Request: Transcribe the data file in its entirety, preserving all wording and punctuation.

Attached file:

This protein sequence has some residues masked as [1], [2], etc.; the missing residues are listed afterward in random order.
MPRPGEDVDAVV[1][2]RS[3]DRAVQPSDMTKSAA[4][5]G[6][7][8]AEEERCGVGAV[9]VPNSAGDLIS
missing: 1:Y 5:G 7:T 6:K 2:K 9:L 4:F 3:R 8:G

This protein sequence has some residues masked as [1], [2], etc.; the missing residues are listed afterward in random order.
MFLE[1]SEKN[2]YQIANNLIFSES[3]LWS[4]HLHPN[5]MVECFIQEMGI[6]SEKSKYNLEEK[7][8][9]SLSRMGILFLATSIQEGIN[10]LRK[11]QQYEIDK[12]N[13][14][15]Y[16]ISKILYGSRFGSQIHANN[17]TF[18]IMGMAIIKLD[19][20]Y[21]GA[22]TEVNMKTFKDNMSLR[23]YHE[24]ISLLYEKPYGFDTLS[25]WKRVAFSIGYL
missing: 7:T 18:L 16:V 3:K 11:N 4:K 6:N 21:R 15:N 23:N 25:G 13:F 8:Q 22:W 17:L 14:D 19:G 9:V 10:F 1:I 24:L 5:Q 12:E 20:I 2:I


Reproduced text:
This protein sequence has some residues masked as [1], [2], etc.; the missing residues are listed afterward in random order.
MPRPGEDVDAVV[1][2]RS[3]DRAVQPSDMTKSAA[4][5]G[6][7][8]AEEERCGVGAV[9]VPNSAGDLIS
missing: 1:Y 5:G 7:T 6:K 2:K 9:L 4:F 3:R 8:G

This protein sequence has some residues masked as [1], [2], etc.; the missing residues are listed afterward in random order.
MFLE[1]SEKN[2]YQIANNLIFSES[3]LWS[4]HLHPN[5]MVECFIQEMGI[6]SEKSKYNLEEK[7][8][9]SLSRMGILFLATSIQEGIN[10]LRK[11]QQYEIDK[12]N[13][14][15]Y[16]ISKILYGSRFGSQIHANN[17]TF[18]IMGMAIIKLD[19][20]Y[21]GA[22]TEVNMKTFKDNMSLR[23]YHE[24]ISLLYEKPYGFDTLS[25]WKRVAFSIGYL
missing: 7:T 18:L 16:V 3:K 11:N 4:K 6:N 21:R 15:N 23:N 25:G 13:F 8:Q 22:W 17:L 14:D 19:G 9:V 10:F 1:I 24:L 5:Q 12:E 20:I 2:I